By Virginia Jasmin Pasalo
SUDDENLY, he stopped sending jokes. I thought it was normal, assuming he must have other things to preoccupy him with. The jokes are mostly about politics, and predictably about women. We joked about ourselves, our imperfections, our pride, our humbling experiences, our most trying times.
Rafael Howard Baraan. Rafael sounded like an angel. Now, where did the “Howard” come from? It sounded very American. I have always thought of him as Raffy, the City Administrator of Dagupan and the “Little Governor” of Pangasinan, and most important, as the “Kuya Raffy” of Armi Bangsal Lorica.
I always pass by my good friend, Armi whenever I have official functions at the Capitol in Lingayen. I make it a point to invite her to come, especially when she thinks Raffy has forgotten to send an invitation to her for public gatherings.
“Agko gabay su unla, agak imbitado.” (I do not want to go, I am not invited.)
“Of course, you are invited. It is a public gathering, so he did not feel it necessary to send an invite.”
“Akin sika ey?” (Why do you have an official invitation then?)
“Because I am officially part of the program. Also because, maybe he thinks I have to be reminded.”
Then Armi would be convinced and join at a later time. Almost always, Raffy would lighten up when he sees her, except for the times his world was preoccupied with the issue of “black sand” which made his face force a smile that seemed so unnatural you could almost always think it is a perpetual frown. With the frown, a certain sadness, a look of uncertainty, a prime concern for the resolution of the one issue that he felt, tarnished his name.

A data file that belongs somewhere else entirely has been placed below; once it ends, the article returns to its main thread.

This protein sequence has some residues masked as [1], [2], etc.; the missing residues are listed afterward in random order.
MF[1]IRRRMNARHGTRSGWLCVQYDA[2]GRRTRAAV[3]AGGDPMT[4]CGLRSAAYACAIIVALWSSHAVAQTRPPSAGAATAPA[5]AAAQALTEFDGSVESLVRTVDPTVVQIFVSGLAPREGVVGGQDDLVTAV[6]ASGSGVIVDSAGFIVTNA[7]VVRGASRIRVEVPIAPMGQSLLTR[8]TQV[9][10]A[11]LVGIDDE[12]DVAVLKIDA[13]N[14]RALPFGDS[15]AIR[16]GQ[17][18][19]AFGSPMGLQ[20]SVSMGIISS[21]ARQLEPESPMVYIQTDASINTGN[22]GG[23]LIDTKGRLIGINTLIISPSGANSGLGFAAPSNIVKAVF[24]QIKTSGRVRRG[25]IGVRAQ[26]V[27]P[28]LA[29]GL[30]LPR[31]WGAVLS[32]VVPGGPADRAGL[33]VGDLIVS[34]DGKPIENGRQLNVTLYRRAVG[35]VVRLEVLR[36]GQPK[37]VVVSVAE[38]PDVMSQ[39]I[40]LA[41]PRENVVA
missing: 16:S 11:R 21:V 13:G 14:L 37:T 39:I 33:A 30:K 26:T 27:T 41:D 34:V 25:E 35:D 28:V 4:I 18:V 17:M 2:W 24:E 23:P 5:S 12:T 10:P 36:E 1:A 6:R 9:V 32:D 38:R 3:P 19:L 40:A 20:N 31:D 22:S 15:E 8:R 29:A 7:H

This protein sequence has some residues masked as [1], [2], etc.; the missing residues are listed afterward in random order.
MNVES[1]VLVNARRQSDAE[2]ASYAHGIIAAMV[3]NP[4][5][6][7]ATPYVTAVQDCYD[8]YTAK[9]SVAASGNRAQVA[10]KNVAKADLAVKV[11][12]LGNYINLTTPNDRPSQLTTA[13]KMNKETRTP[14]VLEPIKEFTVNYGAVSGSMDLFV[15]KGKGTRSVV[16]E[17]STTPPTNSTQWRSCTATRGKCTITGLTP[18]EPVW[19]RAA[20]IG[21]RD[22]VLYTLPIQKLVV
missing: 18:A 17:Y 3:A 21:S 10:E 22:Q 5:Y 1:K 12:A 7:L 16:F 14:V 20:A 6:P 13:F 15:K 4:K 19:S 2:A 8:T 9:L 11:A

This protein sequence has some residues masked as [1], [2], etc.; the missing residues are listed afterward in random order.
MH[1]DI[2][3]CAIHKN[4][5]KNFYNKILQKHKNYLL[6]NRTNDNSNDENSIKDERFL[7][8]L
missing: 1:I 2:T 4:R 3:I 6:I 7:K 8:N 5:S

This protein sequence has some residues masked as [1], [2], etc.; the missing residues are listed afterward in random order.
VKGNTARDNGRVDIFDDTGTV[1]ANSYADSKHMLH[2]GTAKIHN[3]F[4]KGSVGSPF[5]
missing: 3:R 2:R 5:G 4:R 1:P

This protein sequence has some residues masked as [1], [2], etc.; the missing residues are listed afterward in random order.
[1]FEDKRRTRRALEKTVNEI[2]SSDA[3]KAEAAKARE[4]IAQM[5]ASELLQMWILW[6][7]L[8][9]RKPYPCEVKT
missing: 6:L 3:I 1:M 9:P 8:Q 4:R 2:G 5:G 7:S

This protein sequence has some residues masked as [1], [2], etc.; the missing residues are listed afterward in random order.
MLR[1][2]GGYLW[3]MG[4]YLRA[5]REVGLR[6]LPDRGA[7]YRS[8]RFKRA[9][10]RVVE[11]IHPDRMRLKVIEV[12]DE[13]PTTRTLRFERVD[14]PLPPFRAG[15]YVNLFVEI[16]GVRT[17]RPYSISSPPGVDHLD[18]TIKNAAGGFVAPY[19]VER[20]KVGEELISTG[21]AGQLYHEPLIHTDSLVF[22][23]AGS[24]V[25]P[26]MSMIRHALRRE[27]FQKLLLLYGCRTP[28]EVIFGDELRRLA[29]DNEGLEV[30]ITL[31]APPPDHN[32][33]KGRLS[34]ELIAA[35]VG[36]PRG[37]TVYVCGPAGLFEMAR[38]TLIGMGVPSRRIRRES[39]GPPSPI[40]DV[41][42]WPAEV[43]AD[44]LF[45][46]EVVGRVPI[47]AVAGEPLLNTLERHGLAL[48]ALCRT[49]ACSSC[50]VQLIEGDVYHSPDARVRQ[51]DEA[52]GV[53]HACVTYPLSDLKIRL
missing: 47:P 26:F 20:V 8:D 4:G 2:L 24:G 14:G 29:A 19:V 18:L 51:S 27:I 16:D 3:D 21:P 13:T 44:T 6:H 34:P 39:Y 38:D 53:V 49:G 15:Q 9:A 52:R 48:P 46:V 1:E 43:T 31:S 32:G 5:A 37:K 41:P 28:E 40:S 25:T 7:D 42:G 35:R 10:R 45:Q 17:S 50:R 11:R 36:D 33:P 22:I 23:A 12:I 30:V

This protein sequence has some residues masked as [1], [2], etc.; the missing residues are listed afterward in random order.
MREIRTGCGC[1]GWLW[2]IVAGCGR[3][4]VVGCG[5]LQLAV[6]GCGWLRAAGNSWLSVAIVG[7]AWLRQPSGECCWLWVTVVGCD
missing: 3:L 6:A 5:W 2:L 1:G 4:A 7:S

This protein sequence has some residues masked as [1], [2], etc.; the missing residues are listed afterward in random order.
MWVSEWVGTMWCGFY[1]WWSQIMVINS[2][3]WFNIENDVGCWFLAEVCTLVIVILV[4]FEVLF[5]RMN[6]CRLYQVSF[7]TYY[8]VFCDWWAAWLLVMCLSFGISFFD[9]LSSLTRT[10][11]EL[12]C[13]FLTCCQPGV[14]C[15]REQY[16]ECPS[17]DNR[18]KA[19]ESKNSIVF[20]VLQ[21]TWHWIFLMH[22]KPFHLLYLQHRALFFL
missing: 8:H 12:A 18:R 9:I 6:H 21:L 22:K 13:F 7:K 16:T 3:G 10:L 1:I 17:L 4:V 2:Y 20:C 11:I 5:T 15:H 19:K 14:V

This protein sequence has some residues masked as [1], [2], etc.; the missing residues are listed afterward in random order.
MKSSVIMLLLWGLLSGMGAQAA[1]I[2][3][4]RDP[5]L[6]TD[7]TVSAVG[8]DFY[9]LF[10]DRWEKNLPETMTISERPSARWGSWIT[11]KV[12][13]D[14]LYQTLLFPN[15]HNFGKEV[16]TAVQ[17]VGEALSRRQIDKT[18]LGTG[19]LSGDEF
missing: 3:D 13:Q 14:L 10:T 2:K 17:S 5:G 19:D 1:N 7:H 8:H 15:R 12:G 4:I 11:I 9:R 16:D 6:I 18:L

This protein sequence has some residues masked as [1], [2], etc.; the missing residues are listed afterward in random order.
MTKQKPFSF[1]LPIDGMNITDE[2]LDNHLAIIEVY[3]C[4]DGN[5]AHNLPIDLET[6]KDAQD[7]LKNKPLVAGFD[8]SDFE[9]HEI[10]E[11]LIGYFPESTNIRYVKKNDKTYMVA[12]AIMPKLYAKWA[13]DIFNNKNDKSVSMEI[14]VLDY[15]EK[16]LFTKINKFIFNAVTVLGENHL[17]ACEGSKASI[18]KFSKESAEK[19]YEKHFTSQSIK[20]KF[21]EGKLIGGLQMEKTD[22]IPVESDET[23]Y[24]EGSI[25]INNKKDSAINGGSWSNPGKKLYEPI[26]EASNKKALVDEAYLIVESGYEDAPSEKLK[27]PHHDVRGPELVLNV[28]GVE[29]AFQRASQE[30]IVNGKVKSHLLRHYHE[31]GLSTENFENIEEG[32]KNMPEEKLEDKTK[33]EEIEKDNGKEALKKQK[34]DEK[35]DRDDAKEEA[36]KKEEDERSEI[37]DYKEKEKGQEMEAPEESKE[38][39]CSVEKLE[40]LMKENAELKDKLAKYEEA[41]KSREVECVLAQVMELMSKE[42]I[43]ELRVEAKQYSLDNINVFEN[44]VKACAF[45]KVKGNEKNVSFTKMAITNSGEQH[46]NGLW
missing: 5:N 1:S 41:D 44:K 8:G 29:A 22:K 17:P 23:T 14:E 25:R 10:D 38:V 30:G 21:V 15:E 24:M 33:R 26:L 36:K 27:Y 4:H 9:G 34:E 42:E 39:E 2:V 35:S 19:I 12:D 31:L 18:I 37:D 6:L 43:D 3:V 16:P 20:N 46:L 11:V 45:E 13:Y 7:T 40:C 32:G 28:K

And then, at 8:03 a.m. on 04 December 2020, he sent me a private message:
“Thank you so much for your prayers. During the promulgation of the decision on our “blacksand sand” case, which Gov Ama Espino, Engr Alvin Bigay, and I personally attended yesterday afternoon, the Sandiganbayan 6th Division dismissed the case and we were finally acquitted by the court. Praise and thank God. Good morning.”
He was relieved. Raffy was back to his joking self. Our exchange of political jokes, good manners and right conduct, international economic and geopolitical analysis, and funny accounts of our common friends were again on mainstream.
Then a silence. A silence where you somehow suspect that something had happened and you think, he needs time to reflect, be alone, be at peace with the presence of God. Then I read from the timeline of Joy Cruz Napolitano:
“Eternal rest grant unto him, Oh Lord! I will always remember you po and the wisdom you shared. Paalam, Tito Raffy!”
It did not shock me. After all, recently, he was talking about walking with God, turning to God, taking God’s hands, and that when no one can be there, God is always there. He sounded like an angel, like his name, Rafael, no longer the Raffy who was quick to laugh at earthly jokes. I quickly opened his profile on Messenger.
“This Content Isn’t Available Right Now. When this happens, it’s usually because the owner only shared it with a small group of people, changed who can see it or it’s been deleted.”
We all get deleted at some point, but our digital footprint, like our carbon footprint stays long before we have departed this life.
Thank you, my friend, for the rough and tumble of our very long friendship. Thank you for the laughter. Now you can laugh with Josefina Lolarga and Tessie de Venecia, in a place I can only imagine to have eternal light.
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